Enter the content which will be displayed in sticky bar


How Are Mass, Space Size, And Period of Time Structured, In Diatomic Molecules? Part III: A New Systematization

Tolga Yarman
Year: 2004
In a previous article, i.e. Part I of the present work, we arrived at an essential relationship for T, the classical vibration period of a diatomic molecule in terms of [the reduced mass of the nuclei] x [the square of the intranuclear distance].

In a subsequent article, i.e. Part II of the present work, we have established that the quantum m?ltiplier taking place next to the Planck Constant, in this relationship, turns out to be the ratio of the internuclear distance of the molecule at the given excited state, to the internuclear distance of the molecule at the ground state, provided that these states are configured similarly. Furthermore based on the analysis of H2 spectroscopic data, we found out that the ambiguous states of this molecule are configured like the ground states of alkali of hydrides, and the ground state of Li2, respectively. Conversely, this suggests that, we can describe, the ground state of any of these molecules, on the basis of an equivalent H2 excited state.

Via this interesting finding, herein we propose to associate the quantum multiplier in question , with the bond's electrons of the ground state of any diatomic molecule belonging to a given chemical family, in reference to the ground state of the diatomic molecule, still belonging to this family, bearing the lowest classical vibrational period, since the proportionality constant, depending only on the electronic configuration, will accordingly stay nearly constant, throughout.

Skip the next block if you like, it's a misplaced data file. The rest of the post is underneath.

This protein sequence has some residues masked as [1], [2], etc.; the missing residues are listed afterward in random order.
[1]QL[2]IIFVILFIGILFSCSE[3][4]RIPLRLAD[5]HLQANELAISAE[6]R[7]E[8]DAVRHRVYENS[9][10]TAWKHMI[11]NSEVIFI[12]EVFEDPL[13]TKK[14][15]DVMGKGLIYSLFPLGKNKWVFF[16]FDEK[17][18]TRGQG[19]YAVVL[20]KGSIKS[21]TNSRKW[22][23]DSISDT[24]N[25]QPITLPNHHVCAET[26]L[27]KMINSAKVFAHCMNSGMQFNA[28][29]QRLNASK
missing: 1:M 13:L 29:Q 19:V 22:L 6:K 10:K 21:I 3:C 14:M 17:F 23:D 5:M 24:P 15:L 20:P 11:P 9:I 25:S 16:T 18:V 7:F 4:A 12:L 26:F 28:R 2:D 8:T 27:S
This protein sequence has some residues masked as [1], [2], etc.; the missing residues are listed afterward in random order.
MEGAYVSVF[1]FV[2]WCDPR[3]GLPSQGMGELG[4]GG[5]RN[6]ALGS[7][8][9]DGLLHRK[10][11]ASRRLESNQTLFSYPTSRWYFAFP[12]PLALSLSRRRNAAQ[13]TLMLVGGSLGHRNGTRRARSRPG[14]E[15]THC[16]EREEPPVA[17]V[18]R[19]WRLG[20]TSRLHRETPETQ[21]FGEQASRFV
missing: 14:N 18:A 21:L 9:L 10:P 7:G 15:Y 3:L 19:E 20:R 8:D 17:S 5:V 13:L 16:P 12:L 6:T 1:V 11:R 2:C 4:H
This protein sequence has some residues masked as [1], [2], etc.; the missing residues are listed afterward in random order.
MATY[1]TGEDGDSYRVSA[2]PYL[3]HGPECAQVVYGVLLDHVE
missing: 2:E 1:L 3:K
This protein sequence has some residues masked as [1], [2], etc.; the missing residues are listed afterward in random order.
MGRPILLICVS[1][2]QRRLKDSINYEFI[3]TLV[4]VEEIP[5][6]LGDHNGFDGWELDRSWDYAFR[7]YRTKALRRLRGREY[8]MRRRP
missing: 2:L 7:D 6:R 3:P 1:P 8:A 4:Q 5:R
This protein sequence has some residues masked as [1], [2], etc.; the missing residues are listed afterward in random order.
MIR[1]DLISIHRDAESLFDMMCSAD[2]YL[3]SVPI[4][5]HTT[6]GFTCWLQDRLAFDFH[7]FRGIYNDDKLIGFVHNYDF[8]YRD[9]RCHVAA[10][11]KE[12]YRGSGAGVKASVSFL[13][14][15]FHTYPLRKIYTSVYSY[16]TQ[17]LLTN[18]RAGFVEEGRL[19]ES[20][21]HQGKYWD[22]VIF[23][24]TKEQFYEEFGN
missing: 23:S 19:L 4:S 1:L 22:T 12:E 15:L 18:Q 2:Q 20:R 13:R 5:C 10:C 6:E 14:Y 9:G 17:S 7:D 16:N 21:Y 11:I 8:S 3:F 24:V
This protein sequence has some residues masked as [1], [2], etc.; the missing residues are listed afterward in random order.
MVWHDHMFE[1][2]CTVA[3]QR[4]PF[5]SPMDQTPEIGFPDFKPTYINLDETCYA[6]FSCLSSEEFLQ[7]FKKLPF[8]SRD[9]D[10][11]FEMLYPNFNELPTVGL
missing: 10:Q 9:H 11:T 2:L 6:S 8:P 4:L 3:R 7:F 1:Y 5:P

This allows us to draw a whole new systematization of diatomic molecules, given that the proportionality constant appearing in the above relationship, being purely dependent on just the electronic structure of the molecule, stays constant for chemically alike molecules.

Thus, our approach discloses a simple architecture about diatomic molecules, otherwise left behind a much too cumbersome quantum mechanical description. This architecture, telling how vibrational period of time, size, and mass are installed; is Lorentz invariant, and can be considered as the mechanism about the behavior of the quantities in question, in interrelation with each other, when the molecule is brought to a uniform translational motion, or transplanted into a gravitational field, or in fact any field it can interact with.